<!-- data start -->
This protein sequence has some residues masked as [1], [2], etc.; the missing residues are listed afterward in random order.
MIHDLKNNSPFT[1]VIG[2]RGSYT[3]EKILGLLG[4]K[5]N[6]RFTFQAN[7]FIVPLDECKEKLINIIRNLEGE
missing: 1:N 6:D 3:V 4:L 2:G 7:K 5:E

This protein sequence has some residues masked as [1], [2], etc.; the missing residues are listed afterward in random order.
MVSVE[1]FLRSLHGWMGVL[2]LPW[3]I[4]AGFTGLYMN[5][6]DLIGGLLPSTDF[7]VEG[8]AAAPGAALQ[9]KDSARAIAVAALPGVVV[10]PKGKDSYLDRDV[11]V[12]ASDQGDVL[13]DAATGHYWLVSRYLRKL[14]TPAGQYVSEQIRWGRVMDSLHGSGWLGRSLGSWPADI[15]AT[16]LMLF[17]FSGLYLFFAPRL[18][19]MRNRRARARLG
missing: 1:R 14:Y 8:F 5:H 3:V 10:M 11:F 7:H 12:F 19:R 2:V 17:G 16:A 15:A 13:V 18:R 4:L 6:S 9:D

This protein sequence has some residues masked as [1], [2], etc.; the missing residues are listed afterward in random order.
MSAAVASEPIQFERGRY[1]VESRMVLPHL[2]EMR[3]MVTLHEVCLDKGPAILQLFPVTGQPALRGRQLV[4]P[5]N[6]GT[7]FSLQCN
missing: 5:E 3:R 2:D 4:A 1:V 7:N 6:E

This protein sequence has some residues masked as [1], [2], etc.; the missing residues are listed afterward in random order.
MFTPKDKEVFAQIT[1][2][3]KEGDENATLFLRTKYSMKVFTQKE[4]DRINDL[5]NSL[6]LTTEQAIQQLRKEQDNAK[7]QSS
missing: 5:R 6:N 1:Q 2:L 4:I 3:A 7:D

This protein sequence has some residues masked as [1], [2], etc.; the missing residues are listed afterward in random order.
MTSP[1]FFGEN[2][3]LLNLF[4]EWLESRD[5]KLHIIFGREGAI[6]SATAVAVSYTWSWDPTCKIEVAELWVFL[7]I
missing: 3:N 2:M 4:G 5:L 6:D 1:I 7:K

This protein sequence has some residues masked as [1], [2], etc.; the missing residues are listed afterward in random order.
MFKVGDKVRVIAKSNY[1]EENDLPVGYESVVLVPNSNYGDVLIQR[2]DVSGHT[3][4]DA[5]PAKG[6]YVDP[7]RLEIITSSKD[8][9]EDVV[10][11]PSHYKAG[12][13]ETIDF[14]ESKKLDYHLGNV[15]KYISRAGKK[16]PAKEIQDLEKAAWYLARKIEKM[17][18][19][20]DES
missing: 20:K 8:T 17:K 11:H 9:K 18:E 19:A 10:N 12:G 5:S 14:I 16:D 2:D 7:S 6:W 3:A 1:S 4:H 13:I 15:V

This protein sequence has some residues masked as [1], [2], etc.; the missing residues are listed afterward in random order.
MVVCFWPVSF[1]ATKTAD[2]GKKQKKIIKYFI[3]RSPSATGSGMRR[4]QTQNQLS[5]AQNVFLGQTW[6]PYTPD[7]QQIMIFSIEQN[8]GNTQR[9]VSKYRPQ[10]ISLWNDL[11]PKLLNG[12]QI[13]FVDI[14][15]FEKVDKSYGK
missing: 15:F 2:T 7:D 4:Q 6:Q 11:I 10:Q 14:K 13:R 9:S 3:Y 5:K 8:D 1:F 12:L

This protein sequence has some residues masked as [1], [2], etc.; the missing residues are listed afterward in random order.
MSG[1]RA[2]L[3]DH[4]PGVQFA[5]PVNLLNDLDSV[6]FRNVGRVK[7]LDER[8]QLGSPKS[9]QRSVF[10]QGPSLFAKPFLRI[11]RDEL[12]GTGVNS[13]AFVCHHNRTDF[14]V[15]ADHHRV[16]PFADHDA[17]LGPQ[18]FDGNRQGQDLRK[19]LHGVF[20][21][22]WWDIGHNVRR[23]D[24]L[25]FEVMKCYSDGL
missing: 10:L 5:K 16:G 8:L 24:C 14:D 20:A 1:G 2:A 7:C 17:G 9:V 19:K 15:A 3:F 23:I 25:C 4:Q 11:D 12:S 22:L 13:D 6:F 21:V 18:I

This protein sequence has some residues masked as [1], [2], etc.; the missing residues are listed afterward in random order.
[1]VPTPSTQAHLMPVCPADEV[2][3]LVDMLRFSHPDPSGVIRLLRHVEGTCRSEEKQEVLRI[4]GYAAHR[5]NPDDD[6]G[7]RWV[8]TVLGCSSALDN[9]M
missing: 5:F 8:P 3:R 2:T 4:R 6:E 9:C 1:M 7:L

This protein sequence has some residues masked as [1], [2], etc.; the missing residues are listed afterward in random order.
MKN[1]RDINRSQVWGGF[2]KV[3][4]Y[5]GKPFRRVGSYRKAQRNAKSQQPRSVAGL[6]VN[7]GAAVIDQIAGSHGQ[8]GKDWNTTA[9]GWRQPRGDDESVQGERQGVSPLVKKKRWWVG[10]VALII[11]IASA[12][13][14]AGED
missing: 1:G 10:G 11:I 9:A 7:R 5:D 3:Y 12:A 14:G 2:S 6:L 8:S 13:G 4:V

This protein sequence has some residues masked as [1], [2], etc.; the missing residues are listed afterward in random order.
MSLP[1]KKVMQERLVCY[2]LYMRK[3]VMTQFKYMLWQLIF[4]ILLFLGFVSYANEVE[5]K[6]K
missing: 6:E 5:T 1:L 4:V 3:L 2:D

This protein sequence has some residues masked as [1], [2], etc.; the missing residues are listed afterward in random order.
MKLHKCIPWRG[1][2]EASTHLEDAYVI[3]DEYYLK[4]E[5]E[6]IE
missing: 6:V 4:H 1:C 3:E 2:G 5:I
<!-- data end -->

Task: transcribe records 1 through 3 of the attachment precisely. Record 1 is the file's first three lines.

This protein sequence has some residues masked as [1], [2], etc.; the missing residues are listed afterward in random order.
MIHDLKNNSPFT[1]VIG[2]RGSYT[3]EKILGLLG[4]K[5]N[6]RFTFQAN[7]FIVPLDECKEKLINIIRNLEGE
missing: 1:N 6:D 3:V 4:L 2:G 7:K 5:E

This protein sequence has some residues masked as [1], [2], etc.; the missing residues are listed afterward in random order.
MVSVE[1]FLRSLHGWMGVL[2]LPW[3]I[4]AGFTGLYMN[5][6]DLIGGLLPSTDF[7]VEG[8]AAAPGAALQ[9]KDSARAIAVAALPGVVV[10]PKGKDSYLDRDV[11]V[12]ASDQGDVL[13]DAATGHYWLVSRYLRKL[14]TPAGQYVSEQIRWGRVMDSLHGSGWLGRSLGSWPADI[15]AT[16]LMLF[17]FSGLYLFFAPRL[18][19]MRNRRARARLG
missing: 1:R 14:Y 8:F 5:H 3:V 10:M 11:F 7:H 12:F 19:R 2:V 17:G 16:A 15:A 13:V 18:R 4:L 6:S 9:D

This protein sequence has some residues masked as [1], [2], etc.; the missing residues are listed afterward in random order.
MSAAVASEPIQFERGRY[1]VESRMVLPHL[2]EMR[3]MVTLHEVCLDKGPAILQLFPVTGQPALRGRQLV[4]P[5]N[6]GT[7]FSLQCN
missing: 5:E 3:R 2:D 4:A 1:V 7:N 6:E